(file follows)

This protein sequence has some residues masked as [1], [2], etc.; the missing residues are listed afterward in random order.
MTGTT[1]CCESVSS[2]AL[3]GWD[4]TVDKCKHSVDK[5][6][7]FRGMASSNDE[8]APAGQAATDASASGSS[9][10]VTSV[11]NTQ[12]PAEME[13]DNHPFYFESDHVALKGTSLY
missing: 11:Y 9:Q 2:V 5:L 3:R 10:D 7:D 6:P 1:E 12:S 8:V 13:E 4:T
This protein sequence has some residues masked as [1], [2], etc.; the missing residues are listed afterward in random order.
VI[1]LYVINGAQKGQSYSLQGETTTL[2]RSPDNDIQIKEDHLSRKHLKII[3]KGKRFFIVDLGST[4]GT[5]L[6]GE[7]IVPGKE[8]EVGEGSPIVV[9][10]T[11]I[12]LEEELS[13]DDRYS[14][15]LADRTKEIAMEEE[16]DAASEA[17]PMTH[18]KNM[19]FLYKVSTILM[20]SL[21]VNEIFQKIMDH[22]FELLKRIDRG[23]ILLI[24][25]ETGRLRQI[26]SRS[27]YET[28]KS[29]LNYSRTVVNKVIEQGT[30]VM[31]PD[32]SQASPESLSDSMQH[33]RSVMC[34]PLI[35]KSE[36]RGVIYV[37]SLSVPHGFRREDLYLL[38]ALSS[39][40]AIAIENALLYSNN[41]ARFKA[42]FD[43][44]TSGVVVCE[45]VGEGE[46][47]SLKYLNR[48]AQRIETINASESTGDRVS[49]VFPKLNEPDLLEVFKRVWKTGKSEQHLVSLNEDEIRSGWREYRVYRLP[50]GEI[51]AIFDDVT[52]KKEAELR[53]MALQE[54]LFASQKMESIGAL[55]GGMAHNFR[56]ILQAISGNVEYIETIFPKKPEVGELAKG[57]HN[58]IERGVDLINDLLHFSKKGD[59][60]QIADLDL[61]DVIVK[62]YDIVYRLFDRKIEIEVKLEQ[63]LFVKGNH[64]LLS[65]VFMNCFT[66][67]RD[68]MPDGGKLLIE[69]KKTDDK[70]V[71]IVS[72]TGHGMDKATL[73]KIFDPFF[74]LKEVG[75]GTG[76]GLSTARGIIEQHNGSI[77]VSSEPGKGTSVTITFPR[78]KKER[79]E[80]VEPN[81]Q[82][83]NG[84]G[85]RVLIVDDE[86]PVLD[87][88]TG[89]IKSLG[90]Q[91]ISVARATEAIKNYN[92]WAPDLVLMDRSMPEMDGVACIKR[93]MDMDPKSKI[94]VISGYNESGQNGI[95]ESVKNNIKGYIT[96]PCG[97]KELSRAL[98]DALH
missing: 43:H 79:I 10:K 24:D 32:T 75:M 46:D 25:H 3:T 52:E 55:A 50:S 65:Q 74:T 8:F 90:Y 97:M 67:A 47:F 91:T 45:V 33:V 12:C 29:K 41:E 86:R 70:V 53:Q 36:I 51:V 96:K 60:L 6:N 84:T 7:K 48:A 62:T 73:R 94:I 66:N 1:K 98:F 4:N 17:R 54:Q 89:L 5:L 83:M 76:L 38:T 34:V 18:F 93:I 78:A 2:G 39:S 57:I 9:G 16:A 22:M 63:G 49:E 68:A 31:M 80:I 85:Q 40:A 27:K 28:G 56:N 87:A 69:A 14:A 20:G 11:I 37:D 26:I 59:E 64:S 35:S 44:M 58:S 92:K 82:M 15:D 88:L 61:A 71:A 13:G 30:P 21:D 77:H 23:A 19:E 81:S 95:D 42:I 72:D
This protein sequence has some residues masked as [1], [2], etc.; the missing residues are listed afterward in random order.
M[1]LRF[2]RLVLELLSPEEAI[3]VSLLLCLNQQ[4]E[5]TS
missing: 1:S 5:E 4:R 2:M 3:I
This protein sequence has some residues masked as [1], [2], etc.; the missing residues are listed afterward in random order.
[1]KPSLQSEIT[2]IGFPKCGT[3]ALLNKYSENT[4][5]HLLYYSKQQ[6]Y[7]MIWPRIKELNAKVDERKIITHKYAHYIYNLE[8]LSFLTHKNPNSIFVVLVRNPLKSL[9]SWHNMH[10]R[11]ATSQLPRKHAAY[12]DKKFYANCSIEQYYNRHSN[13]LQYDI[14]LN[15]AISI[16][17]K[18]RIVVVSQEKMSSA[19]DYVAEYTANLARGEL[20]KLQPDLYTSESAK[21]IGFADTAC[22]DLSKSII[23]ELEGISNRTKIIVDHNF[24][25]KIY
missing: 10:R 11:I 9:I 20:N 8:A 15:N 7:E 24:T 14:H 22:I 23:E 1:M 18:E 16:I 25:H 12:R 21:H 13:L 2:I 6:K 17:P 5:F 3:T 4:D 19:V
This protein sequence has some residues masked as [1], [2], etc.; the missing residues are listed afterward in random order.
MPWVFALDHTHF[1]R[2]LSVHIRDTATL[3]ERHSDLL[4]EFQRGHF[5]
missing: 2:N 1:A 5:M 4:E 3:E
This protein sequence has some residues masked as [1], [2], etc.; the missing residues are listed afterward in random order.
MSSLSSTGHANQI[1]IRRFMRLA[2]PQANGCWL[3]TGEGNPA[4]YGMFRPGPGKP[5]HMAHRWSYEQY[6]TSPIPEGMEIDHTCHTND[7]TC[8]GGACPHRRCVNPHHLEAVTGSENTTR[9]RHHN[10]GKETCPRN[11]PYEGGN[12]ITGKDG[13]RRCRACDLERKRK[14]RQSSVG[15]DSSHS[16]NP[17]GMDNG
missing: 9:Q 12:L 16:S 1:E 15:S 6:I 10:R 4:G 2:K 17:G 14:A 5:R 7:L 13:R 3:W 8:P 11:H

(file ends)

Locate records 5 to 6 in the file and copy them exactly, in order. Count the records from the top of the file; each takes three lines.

This protein sequence has some residues masked as [1], [2], etc.; the missing residues are listed afterward in random order.
MPWVFALDHTHF[1]R[2]LSVHIRDTATL[3]ERHSDLL[4]EFQRGHF[5]
missing: 2:N 1:A 5:M 4:E 3:E
This protein sequence has some residues masked as [1], [2], etc.; the missing residues are listed afterward in random order.
MSSLSSTGHANQI[1]IRRFMRLA[2]PQANGCWL[3]TGEGNPA[4]YGMFRPGPGKP[5]HMAHRWSYEQY[6]TSPIPEGMEIDHTCHTND[7]TC[8]GGACPHRRCVNPHHLEAVTGSENTTR[9]RHHN[10]GKETCPRN[11]PYEGGN[12]ITGKDG[13]RRCRACDLERKRK[14]RQSSVG[15]DSSHS[16]NP[17]GMDNG
missing: 9:Q 12:L 16:S 1:E 15:S 6:I 10:R 4:G 2:K 17:G 14:A 5:R 7:L 13:R 3:W 8:P 11:H